Lab Matters Summer 2019 - Page 23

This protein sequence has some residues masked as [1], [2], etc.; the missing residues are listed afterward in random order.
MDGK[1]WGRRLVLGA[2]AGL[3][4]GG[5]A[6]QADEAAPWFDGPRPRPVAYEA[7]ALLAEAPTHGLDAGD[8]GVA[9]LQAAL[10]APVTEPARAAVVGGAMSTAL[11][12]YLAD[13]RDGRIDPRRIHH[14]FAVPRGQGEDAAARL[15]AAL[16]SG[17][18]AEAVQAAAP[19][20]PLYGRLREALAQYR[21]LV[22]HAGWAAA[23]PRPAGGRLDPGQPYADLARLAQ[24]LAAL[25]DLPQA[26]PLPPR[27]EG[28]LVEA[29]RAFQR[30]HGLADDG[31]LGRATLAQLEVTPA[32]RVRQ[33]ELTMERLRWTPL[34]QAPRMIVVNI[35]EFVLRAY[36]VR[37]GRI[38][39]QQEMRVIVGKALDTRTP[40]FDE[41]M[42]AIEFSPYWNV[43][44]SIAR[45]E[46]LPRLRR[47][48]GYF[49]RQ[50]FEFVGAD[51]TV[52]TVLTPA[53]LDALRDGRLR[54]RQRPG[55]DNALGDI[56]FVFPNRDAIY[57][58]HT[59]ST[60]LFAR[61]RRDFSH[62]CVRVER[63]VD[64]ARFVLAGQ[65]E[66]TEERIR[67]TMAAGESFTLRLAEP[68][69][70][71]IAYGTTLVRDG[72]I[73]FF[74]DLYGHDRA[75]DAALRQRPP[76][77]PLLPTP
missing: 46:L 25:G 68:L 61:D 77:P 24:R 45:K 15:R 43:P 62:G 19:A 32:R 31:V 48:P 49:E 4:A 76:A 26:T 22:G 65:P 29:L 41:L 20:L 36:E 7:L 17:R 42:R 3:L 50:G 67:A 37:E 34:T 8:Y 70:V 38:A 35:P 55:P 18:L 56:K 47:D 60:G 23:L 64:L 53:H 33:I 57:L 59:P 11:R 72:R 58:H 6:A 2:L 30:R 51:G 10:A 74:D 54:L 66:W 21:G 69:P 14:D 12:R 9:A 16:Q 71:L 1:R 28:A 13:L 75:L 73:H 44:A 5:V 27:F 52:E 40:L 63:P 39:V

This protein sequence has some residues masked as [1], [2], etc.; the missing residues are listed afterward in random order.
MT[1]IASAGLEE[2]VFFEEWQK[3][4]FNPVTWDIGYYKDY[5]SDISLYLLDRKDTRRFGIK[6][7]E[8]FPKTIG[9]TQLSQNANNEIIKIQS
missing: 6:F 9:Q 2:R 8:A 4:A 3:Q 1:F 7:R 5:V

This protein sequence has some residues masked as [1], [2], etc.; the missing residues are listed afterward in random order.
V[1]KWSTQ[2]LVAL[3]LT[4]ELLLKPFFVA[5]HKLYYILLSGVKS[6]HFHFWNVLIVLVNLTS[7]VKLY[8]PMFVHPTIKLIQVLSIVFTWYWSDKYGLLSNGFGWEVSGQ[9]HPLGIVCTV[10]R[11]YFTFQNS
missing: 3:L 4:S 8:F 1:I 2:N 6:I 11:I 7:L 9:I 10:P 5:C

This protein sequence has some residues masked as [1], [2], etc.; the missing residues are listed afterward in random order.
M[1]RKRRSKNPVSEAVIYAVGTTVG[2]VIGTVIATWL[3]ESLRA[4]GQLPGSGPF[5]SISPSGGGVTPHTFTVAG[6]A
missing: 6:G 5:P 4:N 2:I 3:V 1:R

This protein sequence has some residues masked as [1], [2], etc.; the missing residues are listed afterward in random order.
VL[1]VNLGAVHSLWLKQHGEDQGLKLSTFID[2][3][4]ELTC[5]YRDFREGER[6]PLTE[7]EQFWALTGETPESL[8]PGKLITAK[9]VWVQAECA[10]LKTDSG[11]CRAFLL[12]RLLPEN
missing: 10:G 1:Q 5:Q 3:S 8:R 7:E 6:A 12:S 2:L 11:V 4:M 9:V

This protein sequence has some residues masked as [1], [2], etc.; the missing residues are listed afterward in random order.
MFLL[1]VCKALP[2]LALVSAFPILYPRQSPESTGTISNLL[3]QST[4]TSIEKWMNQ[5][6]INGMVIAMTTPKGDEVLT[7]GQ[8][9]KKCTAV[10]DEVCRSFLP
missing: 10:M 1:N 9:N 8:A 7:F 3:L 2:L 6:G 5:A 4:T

INDUSTRY MATTERS FDA Clears Two Tests for Extragenital CT and NG By Nicholas J. Moss, MD, MPH, director, HIV STD Section, Division of Communicable Disease Control & Prevention, Alameda County Public Health Department and Mark Pandori, PhD, HCLD(ABB), director, Division of Communicable Disease Control & Prevention, Alameda County Public Health Laboratory In May 2019 the US Food and Drug Administration (FDA) cleared two long- awaited laboratory tests for Chlamydia trachomatis (CT) and Neisseria gonorrhoeae (NG) in extragenital specimens. The approval reflects the clinical importance of extragenital rectal and pharyngeal CT and NG infections and the changing epidemiology of these organisms. The US Centers for Disease Control and Prevention (CDC) recently reported “steep and sustained increases” for CT and NG. This resurgence appears to be driven by changes in sexual behavior, decreasing public awareness of HIV, use of the internet to meet sexual partners and the opioid and methamphetamine epidemics. Young people, gay men and other men who have sex with men (MSM) are particularly impacted. Untreated CT and NG can cause pelvic inflammatory disease, chronic pelvic pain, ectopic pregnancy and infertility in woman. Routine screening for CT and NG is recommended for young women but typically limited to urogenital sites. Yet rectal and pharyngeal CT and NG infections are common, often asymptomatic and can occur in the absence of urogenital infection. Undiagnosed infections are a reservoir for transmission, and pharyngeal infection may facilitate the spread of NG antimicrobial resistance. The CDC recommends screening extragenital sites in MSM, and the California Department of Public Health recently made similar recommendations. Despite such guidance, extragenital testing for CT and NG is not widely performed. Among the notable barriers has been the shortage of laboratories offering tests. For years, the lack of FDA-cleared tests for extragenital CT and NG has been addressed with laboratory-developed tests (LDTs), but only some laboratories have been able to supply these. Any test that is not FDA-cleared, or any test that is FDA-cleared but used “off-label,” is categorized as an LDT, with several notable consequences. First, there are PublicHealthLabs @APHL Chlamydia trachomatis more stringent verification requirements for LDTs, including determination of analytical sensitivity and specificity. Second, classification of a test as an LDT automatically makes it “High Complexity,” limiting the types of staff that can perform it (substantially so when the original test was deemed “Moderate Complexity”). Third, regulatory bodies are redefining (and likely tightening) LDT oversight, perhaps leading to more complexity in their use. Also, for laboratories seeking to validate existing molecular tests for use with extragenital CT and NG specimens, the process has been daunting. Panels of positive and negative specimens for rectal and pharyngeal CT and NG were (and remain) hard to obtain. Very few laboratories are able to provide such specimens, and they often have waiting lists. This issue will complicate the verification of the FDA-cleared tests as well. The use of spiked specimens may need to be considered. Despite this, the recent FDA clearance will allow for extragenital CT and NG testing at many more laboratories. The clearance is also notable because two different tests were cleared, each with different strengths. The Hologic APHL.org Aptima Combo 2 ® assay provides high sensitivity and can be efficiently run in small, medium and large laboratories using the Panther system. The Cepheid Xpert CT/NG provides a moderately complex test that is easy to perform near point-of-care for possible use in STD or public health clinics. The development and wide dissemination of new technologies can have profound public health impacts. The newly cleared extragenital CT and NG tests will have such an impact. Moreover, the clearance illustrates how laboratories can wield the tools to provide leadership through capability. It is now the responsibility of laboratories to ensure that these tests are made known to clinicians and other stakeholders within their communities. n The Alameda County Public Health Laboratory participated as one of two laboratories that performed testing and data collection for the FDA clearance process. Hologic is a Diamond Level Sustaining Member of APHL. Summer 2019 LAB MATTERS 21